When I made plans for our staycation, I wanted to include something that I thought husband would enjoy. Despite his protests that all he wanted was no plans, I made reservations to swim with the tigers. Though the experience is on my life goal list based upon a news story I saw several years ago, I knew husband would enjoy it. After all, he is the one who, when asked the best part of our trip through Virginia on the motorcycle a few years ago, will reply, “Seeing the lion club up on the Skyline Drive.” (A couple was travelling through with an orphaned lion cub they were taking to their rescue). Though it was pricey, I figured after all, it was a vacation and not something we would do every day. So, I called and made reservations. And let the girl on the phone talk me into a tour of the zoo when our swim was done. Not six hours after I made the nonrefundable reservation, I heard an ad sponsored by PETA encouraging people not to go swim with the tigers and accusing the zoo of abusing the tiger cubs. I fretted about what to do, but reasoned that after all PETA had just lost a lawsuit against Ringling Brothers Circus because their arguments were based upon lies. I talked to a friend who I respect who reminded me that tigers are almost extinct and if man does not continue to breed them, they will not be around much longer. Today was our swim and though I was still concerned, we went ahead and drove to Dade City about an hour and a half away. We arrived at a small house converted into a ticket office and gift shop and were told to wait for the tram to come and pick us up. There were signs everywhere warning of their no photography policy. That should have been my first clue that something was up. We were taken to an area where the tiger interaction was held. It was clean and well landscaped, and the animals were in natural looking cages with a large swimming pool near the enclosure. I was relieved and relaxed enough to enjoy the experience. We were introduced to a tiger cub named Tora and our time with her was wonderful. The tiger handler was full of information, very careful of the cub and firm with instructions on how we should interact with her. Only eleven weeks old and the runt of a litter of four cubs, Tora was rejected by her mom at birth so the zoo stepped up to hand raise her. At least that is what we were told. Our job was to help socialize her on land and in the water. She was delightful as all baby animals are. We loved petting her soft fur, listening to her vocalize and watching her play. It was truly a magical experience. We should have stopped there, but still had the zoo tour to take. That’s when the magic ended. The zoo looked like one I might have visited as a child before we knew better. Small concrete cages with cement floors, bad smelling and hot. The otters swam in dirty water, monkeys that should have been in large colonies were single and alone, macaws pulled out their feathers and bears hit their heads on the metal roof of the enclosure when they stood up to full height. I felt sicker and sicker the farther we walked and finally told our guide I needed to leave and go sit down. She informed me that I was not allowed to leave the group. I understood a little of how the animals must feel. On our way out, we saw a large cattle trailer with two cages in it. Inside each cage was a big cat. When we asked why they were there, our guide said, “I am not supposed to talk about it.” So, it turns out, PETA was at least partially right. It made me think about all I have learned about human trafficking lately. Some call it a “victimless crime” insinuating that the women involved chose to be there instead of the truth that they are tricked into participating because of their need for love, food or shelter and then, shamed or drugged into staying. I kept thinking about a William Wilberforce quote said during the abolitionist movement in the 1800s, “You may chose to look the other way, but you can never again say that you didn’t know.” Would I swim with the tigers again or recommend that someone else do so? While it was an amazing experience, I could not in good conscience support it. Which I already did through my generous contribution to their organization in exchange for the swim. I drank the Kool-Aid and it made me sick.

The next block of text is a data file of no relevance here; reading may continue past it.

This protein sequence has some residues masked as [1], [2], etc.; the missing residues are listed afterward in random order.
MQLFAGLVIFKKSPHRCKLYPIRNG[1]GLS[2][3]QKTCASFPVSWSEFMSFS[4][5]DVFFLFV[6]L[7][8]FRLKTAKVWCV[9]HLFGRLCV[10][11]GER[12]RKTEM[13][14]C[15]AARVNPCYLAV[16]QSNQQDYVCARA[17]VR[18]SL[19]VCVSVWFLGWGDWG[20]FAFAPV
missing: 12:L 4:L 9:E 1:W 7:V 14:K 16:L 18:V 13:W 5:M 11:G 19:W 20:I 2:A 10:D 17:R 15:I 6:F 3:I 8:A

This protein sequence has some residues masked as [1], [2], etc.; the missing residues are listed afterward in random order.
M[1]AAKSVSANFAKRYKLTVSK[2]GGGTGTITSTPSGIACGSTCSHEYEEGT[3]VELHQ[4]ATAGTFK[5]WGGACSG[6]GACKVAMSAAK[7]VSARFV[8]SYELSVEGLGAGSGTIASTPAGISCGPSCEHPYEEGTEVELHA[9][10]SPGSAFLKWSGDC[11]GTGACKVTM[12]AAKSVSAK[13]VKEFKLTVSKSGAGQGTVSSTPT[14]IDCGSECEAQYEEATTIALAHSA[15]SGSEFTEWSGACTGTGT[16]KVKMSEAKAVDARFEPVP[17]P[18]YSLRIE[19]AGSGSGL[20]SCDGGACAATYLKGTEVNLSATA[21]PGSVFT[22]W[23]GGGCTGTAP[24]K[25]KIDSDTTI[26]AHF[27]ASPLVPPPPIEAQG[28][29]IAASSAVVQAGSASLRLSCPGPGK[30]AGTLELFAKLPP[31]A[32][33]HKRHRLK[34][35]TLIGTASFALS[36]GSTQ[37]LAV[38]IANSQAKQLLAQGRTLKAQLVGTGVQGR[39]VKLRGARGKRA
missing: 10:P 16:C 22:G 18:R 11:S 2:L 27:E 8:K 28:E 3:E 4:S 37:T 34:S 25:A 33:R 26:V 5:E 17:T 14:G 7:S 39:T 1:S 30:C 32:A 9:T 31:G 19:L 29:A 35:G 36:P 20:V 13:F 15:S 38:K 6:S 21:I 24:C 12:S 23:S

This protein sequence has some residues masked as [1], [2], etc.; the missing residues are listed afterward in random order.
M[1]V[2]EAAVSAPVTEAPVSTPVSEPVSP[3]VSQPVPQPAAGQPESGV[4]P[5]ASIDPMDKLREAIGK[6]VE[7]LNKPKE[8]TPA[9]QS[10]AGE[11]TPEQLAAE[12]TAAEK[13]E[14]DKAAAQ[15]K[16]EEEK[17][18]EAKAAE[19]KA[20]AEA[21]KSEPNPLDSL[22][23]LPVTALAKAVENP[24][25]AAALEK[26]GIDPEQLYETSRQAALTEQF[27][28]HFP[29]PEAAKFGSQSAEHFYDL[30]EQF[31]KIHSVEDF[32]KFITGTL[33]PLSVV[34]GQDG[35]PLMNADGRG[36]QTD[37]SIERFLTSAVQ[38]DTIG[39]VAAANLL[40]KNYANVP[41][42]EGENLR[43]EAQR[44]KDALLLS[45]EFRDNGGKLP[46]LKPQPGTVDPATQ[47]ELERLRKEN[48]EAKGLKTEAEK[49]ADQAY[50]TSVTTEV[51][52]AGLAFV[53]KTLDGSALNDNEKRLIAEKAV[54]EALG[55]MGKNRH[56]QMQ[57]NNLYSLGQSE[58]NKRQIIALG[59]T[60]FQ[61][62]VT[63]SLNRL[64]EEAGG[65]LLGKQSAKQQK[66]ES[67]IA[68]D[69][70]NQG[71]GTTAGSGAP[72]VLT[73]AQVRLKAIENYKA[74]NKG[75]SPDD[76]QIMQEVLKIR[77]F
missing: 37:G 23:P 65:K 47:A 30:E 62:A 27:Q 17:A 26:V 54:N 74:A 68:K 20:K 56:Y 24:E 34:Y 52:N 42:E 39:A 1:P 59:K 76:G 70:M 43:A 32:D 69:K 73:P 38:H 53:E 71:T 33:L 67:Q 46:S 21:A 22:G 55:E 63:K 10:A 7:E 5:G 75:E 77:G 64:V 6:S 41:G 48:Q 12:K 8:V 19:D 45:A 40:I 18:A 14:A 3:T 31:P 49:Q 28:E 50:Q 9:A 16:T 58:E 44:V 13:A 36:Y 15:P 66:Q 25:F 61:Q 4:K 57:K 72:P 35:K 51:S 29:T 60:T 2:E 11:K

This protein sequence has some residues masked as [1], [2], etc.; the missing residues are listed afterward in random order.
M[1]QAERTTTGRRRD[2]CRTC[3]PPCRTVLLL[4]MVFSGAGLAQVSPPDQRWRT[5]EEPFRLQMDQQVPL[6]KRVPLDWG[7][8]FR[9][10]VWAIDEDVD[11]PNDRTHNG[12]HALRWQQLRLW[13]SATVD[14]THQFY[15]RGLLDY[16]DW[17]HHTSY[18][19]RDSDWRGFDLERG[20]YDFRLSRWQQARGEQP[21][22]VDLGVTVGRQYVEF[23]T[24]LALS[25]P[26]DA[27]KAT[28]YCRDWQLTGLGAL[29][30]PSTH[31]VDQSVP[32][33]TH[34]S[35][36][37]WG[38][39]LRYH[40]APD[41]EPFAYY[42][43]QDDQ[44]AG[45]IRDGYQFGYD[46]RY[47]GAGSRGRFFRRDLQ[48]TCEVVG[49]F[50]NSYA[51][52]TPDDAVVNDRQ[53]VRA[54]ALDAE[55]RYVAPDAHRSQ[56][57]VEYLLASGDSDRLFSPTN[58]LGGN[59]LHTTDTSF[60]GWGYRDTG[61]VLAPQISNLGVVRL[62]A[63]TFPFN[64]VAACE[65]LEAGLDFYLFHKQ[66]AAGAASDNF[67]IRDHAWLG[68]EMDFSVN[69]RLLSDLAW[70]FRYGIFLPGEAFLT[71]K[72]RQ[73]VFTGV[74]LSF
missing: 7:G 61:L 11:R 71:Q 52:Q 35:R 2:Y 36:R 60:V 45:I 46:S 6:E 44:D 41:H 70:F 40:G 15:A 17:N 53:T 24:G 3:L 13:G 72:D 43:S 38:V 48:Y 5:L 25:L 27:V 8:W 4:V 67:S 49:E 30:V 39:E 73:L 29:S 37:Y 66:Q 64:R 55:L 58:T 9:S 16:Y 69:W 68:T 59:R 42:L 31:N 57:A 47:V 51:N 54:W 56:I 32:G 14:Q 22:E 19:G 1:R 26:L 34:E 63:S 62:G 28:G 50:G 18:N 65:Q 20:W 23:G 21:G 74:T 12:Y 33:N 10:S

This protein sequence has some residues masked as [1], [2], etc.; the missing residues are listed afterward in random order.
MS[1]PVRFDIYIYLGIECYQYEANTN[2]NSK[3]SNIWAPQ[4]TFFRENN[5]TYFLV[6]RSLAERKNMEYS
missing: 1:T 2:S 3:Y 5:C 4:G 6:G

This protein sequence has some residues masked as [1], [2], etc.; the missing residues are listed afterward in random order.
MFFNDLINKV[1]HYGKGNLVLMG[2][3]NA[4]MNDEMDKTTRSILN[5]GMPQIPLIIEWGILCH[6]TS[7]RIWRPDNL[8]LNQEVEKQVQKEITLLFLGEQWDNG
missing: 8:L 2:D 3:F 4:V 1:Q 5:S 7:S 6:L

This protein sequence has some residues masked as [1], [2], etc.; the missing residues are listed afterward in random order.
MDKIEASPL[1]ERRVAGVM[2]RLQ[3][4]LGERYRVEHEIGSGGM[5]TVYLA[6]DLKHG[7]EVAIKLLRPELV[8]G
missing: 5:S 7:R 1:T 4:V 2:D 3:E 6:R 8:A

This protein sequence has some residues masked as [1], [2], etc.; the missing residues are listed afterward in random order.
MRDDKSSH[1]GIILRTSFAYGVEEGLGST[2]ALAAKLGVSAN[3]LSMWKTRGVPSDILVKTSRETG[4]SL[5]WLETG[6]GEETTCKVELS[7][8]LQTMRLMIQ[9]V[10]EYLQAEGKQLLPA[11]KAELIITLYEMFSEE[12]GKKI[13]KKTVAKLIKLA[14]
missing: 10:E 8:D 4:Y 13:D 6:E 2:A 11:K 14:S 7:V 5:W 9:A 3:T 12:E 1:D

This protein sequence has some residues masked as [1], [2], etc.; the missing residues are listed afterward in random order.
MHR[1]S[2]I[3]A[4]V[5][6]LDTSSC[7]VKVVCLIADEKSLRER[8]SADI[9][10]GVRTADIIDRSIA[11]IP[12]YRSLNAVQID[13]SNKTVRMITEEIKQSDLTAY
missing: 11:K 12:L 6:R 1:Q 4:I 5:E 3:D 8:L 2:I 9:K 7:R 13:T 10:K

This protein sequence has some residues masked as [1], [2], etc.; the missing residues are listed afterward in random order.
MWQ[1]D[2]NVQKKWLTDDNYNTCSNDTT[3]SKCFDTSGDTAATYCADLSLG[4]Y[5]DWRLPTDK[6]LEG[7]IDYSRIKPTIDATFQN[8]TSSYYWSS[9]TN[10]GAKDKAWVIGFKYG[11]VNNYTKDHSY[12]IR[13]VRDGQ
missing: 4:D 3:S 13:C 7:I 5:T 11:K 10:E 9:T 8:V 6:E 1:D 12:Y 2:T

Nothing in all creation is hidden from God’s sight. Everything is uncovered and laid bare before the eyes of him to whom we must give account. Hebrews 4:13 (NIV)